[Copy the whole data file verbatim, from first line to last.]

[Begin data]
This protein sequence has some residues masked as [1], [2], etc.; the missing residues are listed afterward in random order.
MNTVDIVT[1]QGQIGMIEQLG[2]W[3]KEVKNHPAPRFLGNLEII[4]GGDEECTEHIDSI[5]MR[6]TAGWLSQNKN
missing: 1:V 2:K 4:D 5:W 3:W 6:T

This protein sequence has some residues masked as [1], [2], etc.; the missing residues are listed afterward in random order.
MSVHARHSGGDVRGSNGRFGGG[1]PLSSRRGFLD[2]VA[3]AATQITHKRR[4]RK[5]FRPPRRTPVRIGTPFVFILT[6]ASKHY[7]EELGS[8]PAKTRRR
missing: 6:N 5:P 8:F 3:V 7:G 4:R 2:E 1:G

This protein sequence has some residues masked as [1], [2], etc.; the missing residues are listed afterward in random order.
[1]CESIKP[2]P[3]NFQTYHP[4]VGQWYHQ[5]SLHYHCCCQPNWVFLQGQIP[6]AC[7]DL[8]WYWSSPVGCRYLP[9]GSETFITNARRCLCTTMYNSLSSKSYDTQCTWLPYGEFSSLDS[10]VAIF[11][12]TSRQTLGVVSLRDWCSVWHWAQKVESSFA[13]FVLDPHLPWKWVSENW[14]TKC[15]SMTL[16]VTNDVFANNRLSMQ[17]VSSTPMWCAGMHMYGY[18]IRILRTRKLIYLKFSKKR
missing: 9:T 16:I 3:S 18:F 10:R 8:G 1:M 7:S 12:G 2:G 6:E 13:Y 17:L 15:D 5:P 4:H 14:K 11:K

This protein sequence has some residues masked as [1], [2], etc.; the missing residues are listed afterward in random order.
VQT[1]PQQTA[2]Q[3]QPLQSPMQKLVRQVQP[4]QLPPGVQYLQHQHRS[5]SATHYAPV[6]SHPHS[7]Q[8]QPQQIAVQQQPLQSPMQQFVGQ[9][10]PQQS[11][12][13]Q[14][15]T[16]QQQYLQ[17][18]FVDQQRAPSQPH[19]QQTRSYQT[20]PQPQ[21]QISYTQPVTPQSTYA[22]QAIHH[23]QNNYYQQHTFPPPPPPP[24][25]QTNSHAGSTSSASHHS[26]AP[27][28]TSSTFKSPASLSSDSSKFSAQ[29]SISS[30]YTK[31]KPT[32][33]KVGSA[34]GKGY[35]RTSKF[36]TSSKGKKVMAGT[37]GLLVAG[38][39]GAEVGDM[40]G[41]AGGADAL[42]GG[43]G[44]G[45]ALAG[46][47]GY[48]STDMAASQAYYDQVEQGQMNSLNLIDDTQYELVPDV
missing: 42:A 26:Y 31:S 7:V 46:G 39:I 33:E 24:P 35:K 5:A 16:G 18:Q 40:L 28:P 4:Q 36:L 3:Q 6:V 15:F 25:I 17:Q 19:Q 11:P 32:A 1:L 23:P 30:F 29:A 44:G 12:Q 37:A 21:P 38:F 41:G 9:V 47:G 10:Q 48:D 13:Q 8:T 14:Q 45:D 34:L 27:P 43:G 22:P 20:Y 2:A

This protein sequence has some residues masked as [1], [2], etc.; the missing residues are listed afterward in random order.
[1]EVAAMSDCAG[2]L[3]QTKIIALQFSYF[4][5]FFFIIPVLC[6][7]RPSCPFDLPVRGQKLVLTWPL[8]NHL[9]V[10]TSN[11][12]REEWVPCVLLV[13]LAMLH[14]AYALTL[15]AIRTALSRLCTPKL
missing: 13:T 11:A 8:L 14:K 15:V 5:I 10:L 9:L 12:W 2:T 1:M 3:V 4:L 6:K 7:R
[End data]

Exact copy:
This protein sequence has some residues masked as [1], [2], etc.; the missing residues are listed afterward in random order.
MNTVDIVT[1]QGQIGMIEQLG[2]W[3]KEVKNHPAPRFLGNLEII[4]GGDEECTEHIDSI[5]MR[6]TAGWLSQNKN
missing: 1:V 2:K 4:D 5:W 3:W 6:T

This protein sequence has some residues masked as [1], [2], etc.; the missing residues are listed afterward in random order.
MSVHARHSGGDVRGSNGRFGGG[1]PLSSRRGFLD[2]VA[3]AATQITHKRR[4]RK[5]FRPPRRTPVRIGTPFVFILT[6]ASKHY[7]EELGS[8]PAKTRRR
missing: 6:N 5:P 8:F 3:V 7:G 4:R 2:E 1:G

This protein sequence has some residues masked as [1], [2], etc.; the missing residues are listed afterward in random order.
[1]CESIKP[2]P[3]NFQTYHP[4]VGQWYHQ[5]SLHYHCCCQPNWVFLQGQIP[6]AC[7]DL[8]WYWSSPVGCRYLP[9]GSETFITNARRCLCTTMYNSLSSKSYDTQCTWLPYGEFSSLDS[10]VAIF[11][12]TSRQTLGVVSLRDWCSVWHWAQKVESSFA[13]FVLDPHLPWKWVSENW[14]TKC[15]SMTL[16]VTNDVFANNRLSMQ[17]VSSTPMWCAGMHMYGY[18]IRILRTRKLIYLKFSKKR
missing: 9:T 16:I 3:S 18:F 10:R 8:G 1:M 7:S 12:G 2:G 6:E 13:Y 17:L 15:D 5:P 4:H 14:K 11:K

This protein sequence has some residues masked as [1], [2], etc.; the missing residues are listed afterward in random order.
VQT[1]PQQTA[2]Q[3]QPLQSPMQKLVRQVQP[4]QLPPGVQYLQHQHRS[5]SATHYAPV[6]SHPHS[7]Q[8]QPQQIAVQQQPLQSPMQQFVGQ[9][10]PQQS[11][12][13]Q[14][15]T[16]QQQYLQ[17][18]FVDQQRAPSQPH[19]QQTRSYQT[20]PQPQ[21]QISYTQPVTPQSTYA[22]QAIHH[23]QNNYYQQHTFPPPPPPP[24][25]QTNSHAGSTSSASHHS[26]AP[27][28]TSSTFKSPASLSSDSSKFSAQ[29]SISS[30]YTK[31]KPT[32][33]KVGSA[34]GKGY[35]RTSKF[36]TSSKGKKVMAGT[37]GLLVAG[38][39]GAEVGDM[40]G[41]AGGADAL[42]GG[43]G[44]G[45]ALAG[46][47]GY[48]STDMAASQAYYDQVEQGQMNSLNLIDDTQYELVPDV
missing: 42:A 26:Y 31:S 7:V 46:G 39:I 33:E 24:P 35:K 5:A 16:G 18:Q 40:L 28:P 4:Q 36:L 3:Q 6:V 15:F 25:I 17:Q 19:Q 11:P 32:A 1:L 23:P 30:F 29:A 44:G 12:Q 37:A 21:P 38:F 41:G 9:V 47:G 10:Q 48:D 13:Q 8:T 14:Q 45:D 34:L 27:P 43:G 22:P 20:Y 2:A

This protein sequence has some residues masked as [1], [2], etc.; the missing residues are listed afterward in random order.
[1]EVAAMSDCAG[2]L[3]QTKIIALQFSYF[4][5]FFFIIPVLC[6][7]RPSCPFDLPVRGQKLVLTWPL[8]NHL[9]V[10]TSN[11][12]REEWVPCVLLV[13]LAMLH[14]AYALTL[15]AIRTALSRLCTPKL
missing: 13:T 11:A 8:L 14:K 15:V 5:I 10:L 9:L 12:W 2:T 1:M 3:V 4:L 6:K 7:R